A Conversation With Bobby Zankel and Jason Moran
On April 28 at Montgomery County Community College, Bobby Zankel’s big band the Warriors of the Wonderful Sound will premiere a new piece written for the ensemble by legendary pianist/composer Muhal Richard Abrams. In the weeks leading up to the event, we’ll be discussing Abrams’ influence and legacy with some of modern jazz’s leading figures.
Pianist Jason Moran emerged on the scene in the late 1990s, a product of Houston’s renowned High School for the Performing and Visual Arts and the Manhattan School of Music. Discovered by saxophonist Greg Osby, Moran soon began to revolutionize the sound of the piano trio with The Bandwagon, his group with bassist Tarus Mateen and Nasheet Waits, often incorporating influences from conceptualist art. He was awarded a MacArthur “Genius” grant in 2010, and last year was named Artistic Advisor for Jazz at the Kennedy Center. Moran studied with Muhal Richard Abrams during his early years in New York. I spoke to him, along with Bobby Zankel, at his Manhattan apartment.
How did you first encounter Muhal?
Jason Moran: My father had a fairly large record collection, and in it were a lot of AACM cats [Association for the Advancement of Creative Musicians, the pioneering Chicago organization that Muhal co-founded in the mid-1960s]. When I started piano at age six I wasn’t paying attention to what he collected over the years, but by the time I was maybe seventeen, late in high school, I started listening to other people. I had been listening to Wynton Kelly, McCoy Tyner, Thelonious Monk, and Herbie Hancock, but then I also started listening to Andrew Hill and Herbie Nichols, and that’s when I found Muhal Richard Abrams. Muhal was suggesting something else for the piano, in the same way that people like Sam Rivers proposed something else for the saxophone. I thought, ‘This is peculiar.’ The compositions are different, his touch on the piano is different, but you hear these gestures towards Scott Joplin or ragtime or stride piano. So I really thank my father for having kind of a wild sensibility about the music he liked.
What was the impact of studying with Muhal?
JM: I got the opportunity when I was maybe 24, in the late ‘90s, to study with Muhal. I hadn’t met any person like this, with so much energy but also explaining the process in a way that made it totally accessible to me as a young musician. He packed so much into a small amount of time that I transcribed these long lesson plans, and every couple of years I go back and listen to those tapes again, because there was no way I could digest everything that he said back then. I constantly refer to them. They’re major lessons, not just about the piano but about life.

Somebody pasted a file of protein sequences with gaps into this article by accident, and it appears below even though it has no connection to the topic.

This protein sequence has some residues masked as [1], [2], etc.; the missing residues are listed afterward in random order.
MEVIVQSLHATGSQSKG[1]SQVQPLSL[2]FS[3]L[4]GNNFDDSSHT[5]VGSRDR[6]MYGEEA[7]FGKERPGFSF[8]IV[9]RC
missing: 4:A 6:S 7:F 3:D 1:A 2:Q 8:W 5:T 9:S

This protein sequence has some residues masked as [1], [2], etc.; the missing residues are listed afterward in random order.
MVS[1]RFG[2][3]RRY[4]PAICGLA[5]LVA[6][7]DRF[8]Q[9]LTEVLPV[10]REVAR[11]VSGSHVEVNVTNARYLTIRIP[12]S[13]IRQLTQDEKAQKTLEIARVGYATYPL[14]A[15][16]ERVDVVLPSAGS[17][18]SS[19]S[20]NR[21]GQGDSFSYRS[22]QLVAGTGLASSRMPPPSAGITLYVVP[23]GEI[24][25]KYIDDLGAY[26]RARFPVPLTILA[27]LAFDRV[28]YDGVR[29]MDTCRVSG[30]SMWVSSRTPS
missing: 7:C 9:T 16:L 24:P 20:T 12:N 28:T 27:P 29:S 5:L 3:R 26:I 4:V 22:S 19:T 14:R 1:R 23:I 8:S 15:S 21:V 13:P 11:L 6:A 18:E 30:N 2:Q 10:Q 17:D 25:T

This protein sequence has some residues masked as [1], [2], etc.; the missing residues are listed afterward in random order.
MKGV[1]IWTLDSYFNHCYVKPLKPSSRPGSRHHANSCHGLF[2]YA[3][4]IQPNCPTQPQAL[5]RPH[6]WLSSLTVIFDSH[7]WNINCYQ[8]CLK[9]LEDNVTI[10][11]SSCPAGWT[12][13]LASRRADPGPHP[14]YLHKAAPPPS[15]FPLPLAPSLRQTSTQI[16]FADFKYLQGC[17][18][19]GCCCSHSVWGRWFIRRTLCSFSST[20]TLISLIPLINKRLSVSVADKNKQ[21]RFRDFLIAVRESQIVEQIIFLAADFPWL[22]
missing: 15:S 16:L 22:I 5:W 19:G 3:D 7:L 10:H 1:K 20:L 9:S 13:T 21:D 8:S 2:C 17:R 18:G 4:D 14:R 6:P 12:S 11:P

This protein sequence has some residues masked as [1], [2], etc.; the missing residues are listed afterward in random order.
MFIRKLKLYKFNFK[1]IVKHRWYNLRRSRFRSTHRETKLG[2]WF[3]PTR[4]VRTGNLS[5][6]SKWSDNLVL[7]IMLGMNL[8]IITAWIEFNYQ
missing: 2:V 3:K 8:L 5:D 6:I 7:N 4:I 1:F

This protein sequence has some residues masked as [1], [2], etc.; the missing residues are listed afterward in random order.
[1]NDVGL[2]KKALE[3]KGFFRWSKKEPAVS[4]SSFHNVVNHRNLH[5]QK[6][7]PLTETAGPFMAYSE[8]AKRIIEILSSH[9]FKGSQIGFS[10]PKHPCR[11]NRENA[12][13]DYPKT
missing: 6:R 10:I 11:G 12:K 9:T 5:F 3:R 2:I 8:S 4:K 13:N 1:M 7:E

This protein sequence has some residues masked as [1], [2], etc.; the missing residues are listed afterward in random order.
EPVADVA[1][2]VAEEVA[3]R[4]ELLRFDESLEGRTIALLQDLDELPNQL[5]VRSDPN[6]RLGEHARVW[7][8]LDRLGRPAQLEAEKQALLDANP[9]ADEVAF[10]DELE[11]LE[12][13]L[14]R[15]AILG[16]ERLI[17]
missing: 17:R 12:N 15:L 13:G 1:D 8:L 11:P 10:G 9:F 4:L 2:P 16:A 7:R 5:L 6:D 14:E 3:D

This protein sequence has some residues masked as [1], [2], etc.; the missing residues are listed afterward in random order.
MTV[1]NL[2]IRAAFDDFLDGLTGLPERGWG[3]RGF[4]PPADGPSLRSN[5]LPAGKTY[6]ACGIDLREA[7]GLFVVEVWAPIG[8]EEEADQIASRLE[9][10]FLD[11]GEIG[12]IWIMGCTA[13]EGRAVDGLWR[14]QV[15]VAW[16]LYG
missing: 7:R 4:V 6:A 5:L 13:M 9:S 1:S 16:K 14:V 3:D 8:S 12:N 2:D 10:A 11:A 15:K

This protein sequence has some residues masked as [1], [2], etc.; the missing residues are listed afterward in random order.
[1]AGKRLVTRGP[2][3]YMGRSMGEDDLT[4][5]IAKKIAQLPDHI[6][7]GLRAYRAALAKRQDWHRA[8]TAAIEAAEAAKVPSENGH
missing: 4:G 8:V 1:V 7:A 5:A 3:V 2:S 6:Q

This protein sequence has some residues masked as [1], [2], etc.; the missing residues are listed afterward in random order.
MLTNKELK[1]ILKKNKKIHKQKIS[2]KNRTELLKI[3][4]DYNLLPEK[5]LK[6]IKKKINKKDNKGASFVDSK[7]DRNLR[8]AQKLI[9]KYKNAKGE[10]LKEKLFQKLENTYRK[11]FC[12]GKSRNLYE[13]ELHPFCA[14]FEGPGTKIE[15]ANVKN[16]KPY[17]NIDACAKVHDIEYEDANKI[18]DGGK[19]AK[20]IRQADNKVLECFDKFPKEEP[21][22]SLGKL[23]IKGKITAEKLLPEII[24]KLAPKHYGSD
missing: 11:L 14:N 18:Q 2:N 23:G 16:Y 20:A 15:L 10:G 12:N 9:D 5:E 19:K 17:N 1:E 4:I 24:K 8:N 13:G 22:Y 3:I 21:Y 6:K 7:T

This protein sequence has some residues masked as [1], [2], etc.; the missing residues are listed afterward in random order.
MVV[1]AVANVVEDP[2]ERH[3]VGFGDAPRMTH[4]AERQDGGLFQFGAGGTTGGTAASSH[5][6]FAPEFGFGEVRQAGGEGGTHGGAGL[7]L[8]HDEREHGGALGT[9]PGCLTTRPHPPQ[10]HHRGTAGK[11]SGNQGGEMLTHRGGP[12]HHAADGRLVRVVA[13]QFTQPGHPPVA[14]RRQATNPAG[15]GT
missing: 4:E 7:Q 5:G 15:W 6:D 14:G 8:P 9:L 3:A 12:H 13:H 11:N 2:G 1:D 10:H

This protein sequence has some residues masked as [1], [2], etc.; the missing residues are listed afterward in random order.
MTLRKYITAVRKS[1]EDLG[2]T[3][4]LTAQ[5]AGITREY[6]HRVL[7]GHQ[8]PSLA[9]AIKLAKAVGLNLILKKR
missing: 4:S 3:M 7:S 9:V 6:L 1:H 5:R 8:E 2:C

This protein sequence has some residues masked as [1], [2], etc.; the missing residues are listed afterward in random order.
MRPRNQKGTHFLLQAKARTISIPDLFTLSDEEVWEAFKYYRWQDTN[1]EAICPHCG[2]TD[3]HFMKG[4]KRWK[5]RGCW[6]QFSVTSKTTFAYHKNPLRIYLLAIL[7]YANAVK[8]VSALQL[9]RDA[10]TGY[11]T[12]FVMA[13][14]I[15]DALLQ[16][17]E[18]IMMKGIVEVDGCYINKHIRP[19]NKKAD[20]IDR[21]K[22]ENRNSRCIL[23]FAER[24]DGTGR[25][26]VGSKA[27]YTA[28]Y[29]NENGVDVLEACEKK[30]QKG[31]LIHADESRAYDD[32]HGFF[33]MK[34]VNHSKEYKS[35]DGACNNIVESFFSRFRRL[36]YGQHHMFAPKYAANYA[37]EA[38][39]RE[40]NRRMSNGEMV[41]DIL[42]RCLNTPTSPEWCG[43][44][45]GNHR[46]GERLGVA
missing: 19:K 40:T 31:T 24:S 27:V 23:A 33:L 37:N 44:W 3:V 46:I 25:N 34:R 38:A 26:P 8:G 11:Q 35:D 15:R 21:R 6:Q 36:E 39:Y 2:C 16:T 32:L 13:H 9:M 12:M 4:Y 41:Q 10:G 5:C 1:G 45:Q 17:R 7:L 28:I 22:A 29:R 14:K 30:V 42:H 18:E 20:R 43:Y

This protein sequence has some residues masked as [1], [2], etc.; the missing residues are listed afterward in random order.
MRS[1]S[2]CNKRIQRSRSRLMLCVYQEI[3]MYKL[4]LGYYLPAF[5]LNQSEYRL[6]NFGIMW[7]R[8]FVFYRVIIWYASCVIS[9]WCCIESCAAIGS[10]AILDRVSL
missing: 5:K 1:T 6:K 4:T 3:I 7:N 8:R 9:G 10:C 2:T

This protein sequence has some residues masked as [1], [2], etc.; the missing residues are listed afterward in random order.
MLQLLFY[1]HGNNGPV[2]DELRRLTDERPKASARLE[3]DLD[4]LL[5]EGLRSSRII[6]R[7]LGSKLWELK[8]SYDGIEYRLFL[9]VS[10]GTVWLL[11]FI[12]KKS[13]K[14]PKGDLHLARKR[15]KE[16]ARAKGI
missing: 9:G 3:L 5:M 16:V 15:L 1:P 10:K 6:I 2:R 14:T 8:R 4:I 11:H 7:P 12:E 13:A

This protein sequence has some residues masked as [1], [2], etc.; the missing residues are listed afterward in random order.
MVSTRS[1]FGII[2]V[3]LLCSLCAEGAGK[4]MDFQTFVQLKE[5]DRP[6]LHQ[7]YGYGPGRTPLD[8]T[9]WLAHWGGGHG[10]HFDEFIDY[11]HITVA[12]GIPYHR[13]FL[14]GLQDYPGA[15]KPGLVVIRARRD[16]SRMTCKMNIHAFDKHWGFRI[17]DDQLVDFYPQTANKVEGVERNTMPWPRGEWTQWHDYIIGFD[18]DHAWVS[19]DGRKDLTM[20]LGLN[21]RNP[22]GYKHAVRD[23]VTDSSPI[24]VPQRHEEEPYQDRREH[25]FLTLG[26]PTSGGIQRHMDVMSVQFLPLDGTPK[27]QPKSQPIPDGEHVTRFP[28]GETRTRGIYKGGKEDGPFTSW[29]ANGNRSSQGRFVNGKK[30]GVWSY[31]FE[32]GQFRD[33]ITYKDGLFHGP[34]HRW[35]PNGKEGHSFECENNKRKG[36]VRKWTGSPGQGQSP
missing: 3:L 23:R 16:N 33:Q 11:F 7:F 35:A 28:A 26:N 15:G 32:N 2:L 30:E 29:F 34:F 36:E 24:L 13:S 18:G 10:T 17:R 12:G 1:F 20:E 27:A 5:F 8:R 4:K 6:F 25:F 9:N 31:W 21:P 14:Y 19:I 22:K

How do you use Muhal’s example in teaching your own students?
JM: Sometimes students think that they’re coming up with the most wild ideas [laughs]. And in relationship to what the history and trajectory of music has been, so much has been donea very long time ago. Also, America was at a very different point in the 1960s. So when I talk to students about the AACM or Muhal or Henry Threadgill, I try to talk about it from a very personal point of view, saying these are musicians that helped contextualize the boundaries of mainstream jazz, because they tempted further away from the road. But also it wasn’t very far because it was built on the main stem that produces great culture throughout the country. So I talk about it in this way: there’s a lot of expression that one can play.
Bobby Zankel: When you think of Monk, Cecil Taylor, Ornette Colemantheir language is so specific. But Muhal is different. How would you talk about his language?
JM: I don’t know if I could put into terms what his piano language is. It’s like a wave that goes all the way to shore rather than something that just goes back and forth. That’s how I hear him. People sometimes think that certain crews of musicians only write one way, that they don’t tempt out the seduction or beauty or passion, things that you might associate with, say, Lester Young when he plays a ballad. But Muhal is a person that’s full of life, full of love. That’s real.
Is it any easier to define his identity as a composer?
JM: No. And I don’t think he wants people thinking, ‘This is how he sounds.’ [The musicians of the AACM] spent their entire careers thinking not with those boxes in mind. Even battling ideas like, ‘This is not black music,’ that abstract music wasn’t associated with the African-American struggle or the civil rights movement. Which is absurd. So they dealt with lots of issues, whether they were sonic, social, economic, or political, and found ways to figure out within the music how to manifest these problems they were experiencing.
Bobby Zankel: He seems to have this amazing curiosity.
JM: His curiosity is unmatched, because he doesn’t know what’s on the other side of the fence. So when he starts a composition, my vision of him is that he doesn’t know how it’s going to end. He starts from one place and then it starts to feed itself, it starts to be its own web. That’s maybe the most freeing thing you can do, to be free of your own box. I haven’t gotten as far away, but I know that part of my madness over my recording career is to say, ‘I know you think that I’m going to make this kind of record, but it’s not gonna be that record.’ It’s gonna have Muhal Richard Abrams it’s gonna have James P. Johnson and Afrika Bambaataa, because to me they all make sense together. That’s what I think Muhal teaches people, that’s what he lives by as an example. That’s why we’re here right now. - Shaun Brady
Bobby Zankel and the Warriors of the Wonderful Sound pay tribute to Sam Rivers on Thursday, Feb. 2 at 9:30 p.m., $7, at Tritone, 1508 South Street, 215-545-0475.
For more information on the April 28 concert with Muhal Richard Abrams, please visit: mc3.edu.